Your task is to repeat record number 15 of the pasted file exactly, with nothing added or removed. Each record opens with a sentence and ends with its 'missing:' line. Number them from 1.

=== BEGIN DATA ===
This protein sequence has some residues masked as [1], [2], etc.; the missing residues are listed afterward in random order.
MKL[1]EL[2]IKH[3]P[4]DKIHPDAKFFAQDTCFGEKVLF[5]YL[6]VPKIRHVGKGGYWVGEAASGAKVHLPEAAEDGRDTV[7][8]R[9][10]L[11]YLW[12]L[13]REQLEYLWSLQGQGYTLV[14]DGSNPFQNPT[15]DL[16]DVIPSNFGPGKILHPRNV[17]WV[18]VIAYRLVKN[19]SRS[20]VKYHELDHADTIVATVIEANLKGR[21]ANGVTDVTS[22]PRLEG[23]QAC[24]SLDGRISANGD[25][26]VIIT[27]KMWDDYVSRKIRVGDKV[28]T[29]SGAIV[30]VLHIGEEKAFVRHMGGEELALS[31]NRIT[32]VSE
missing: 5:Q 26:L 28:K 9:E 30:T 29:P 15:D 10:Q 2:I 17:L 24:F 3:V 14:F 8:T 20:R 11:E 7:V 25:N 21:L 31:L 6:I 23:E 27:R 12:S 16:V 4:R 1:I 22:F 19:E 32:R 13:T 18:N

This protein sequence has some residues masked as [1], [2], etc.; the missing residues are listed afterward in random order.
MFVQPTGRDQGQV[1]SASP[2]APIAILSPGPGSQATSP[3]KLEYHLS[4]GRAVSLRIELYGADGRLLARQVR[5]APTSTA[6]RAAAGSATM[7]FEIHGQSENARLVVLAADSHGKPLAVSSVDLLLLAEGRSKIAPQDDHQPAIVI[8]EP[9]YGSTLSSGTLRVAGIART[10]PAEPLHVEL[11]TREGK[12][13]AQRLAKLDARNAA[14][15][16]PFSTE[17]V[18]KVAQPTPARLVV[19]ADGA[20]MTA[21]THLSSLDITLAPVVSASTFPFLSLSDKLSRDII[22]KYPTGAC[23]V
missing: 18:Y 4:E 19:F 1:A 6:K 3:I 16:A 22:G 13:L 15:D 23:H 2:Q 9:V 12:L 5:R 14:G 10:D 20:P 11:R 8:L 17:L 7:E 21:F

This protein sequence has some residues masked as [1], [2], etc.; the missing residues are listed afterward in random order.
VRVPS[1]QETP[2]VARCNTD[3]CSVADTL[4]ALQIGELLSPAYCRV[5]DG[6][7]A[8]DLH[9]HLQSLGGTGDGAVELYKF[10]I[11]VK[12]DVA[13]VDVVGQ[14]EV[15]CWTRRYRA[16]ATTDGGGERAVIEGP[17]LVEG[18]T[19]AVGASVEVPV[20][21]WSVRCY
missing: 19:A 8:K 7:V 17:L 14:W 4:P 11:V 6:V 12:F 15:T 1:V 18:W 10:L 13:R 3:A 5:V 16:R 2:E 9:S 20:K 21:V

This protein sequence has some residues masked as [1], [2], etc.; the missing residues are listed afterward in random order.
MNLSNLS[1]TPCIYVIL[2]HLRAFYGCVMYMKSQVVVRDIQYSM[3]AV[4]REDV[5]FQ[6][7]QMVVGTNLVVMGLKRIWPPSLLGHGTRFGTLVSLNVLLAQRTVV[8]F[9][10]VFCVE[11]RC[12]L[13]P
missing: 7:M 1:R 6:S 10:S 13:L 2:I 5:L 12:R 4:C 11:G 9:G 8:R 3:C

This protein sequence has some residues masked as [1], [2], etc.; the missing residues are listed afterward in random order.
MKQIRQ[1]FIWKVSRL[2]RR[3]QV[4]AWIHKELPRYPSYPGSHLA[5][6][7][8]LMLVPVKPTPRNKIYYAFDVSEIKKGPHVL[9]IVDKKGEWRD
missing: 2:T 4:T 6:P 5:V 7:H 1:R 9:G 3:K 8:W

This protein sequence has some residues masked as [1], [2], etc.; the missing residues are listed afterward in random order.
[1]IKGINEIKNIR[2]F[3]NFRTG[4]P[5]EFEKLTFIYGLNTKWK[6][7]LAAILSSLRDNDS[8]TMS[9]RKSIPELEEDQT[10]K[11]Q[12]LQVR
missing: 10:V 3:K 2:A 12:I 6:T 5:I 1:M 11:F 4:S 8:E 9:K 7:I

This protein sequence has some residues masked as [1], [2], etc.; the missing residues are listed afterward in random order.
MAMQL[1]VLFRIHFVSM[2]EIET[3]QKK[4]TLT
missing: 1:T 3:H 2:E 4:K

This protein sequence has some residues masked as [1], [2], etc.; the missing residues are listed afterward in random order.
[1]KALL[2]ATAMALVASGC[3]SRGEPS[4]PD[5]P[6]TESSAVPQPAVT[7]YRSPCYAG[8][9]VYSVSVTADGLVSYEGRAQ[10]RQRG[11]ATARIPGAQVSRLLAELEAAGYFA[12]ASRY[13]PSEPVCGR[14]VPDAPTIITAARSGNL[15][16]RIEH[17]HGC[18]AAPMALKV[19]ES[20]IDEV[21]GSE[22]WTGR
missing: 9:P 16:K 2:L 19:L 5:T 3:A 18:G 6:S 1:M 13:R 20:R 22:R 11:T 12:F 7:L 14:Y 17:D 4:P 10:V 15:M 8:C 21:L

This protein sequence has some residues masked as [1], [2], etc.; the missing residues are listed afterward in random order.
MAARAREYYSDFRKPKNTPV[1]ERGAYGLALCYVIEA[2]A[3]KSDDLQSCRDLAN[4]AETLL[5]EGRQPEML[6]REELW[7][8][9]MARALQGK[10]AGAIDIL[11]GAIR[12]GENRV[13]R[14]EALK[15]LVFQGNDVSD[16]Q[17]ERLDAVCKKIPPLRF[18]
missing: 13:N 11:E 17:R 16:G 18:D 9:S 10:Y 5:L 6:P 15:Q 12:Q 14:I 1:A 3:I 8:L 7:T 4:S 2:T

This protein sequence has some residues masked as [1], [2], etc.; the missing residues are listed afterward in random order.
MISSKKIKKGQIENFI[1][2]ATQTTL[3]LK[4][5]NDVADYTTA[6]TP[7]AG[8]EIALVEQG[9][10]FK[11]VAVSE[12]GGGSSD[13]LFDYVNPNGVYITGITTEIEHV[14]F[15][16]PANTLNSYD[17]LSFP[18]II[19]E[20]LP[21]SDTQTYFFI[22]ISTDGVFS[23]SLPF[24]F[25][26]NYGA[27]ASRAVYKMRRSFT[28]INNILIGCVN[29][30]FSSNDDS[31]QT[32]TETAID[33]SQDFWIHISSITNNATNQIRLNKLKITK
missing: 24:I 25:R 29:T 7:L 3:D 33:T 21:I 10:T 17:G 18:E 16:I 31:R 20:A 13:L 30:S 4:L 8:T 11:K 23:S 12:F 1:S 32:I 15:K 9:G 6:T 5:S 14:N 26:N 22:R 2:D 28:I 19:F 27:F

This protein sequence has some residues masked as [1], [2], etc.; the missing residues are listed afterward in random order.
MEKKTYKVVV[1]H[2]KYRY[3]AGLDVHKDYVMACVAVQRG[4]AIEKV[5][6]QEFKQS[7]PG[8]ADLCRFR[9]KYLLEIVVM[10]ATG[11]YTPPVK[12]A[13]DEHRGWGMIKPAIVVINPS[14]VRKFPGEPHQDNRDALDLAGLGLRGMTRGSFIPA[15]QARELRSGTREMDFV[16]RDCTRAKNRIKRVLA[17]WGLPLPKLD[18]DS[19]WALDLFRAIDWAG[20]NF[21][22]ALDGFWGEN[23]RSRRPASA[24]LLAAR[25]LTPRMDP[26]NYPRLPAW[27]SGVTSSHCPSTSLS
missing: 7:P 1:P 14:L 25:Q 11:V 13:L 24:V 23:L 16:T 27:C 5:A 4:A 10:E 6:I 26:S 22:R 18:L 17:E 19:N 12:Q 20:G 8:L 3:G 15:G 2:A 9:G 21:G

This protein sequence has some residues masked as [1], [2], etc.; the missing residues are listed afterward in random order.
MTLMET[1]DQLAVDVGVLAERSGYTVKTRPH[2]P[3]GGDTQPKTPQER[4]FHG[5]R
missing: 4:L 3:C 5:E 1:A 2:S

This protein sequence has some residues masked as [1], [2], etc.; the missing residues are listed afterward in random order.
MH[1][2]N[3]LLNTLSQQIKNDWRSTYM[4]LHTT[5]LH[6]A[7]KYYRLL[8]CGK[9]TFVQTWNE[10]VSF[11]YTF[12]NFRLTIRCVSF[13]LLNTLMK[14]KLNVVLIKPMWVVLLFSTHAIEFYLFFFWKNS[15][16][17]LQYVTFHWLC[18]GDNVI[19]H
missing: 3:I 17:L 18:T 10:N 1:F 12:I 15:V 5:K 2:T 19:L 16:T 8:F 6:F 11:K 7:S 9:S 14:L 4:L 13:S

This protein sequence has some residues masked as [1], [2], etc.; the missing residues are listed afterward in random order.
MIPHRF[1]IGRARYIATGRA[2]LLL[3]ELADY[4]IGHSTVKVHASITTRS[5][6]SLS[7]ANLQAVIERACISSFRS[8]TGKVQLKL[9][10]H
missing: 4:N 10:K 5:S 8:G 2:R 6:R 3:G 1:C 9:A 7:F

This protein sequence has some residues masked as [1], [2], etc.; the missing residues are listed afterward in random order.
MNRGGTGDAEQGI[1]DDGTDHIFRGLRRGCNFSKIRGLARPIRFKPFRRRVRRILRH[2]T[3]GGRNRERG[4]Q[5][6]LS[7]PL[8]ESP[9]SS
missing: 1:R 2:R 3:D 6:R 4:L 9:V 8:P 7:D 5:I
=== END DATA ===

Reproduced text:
This protein sequence has some residues masked as [1], [2], etc.; the missing residues are listed afterward in random order.
MNRGGTGDAEQGI[1]DDGTDHIFRGLRRGCNFSKIRGLARPIRFKPFRRRVRRILRH[2]T[3]GGRNRERG[4]Q[5][6]LS[7]PL[8]ESP[9]SS
missing: 1:R 2:R 3:D 6:R 4:L 9:V 8:P 7:D 5:I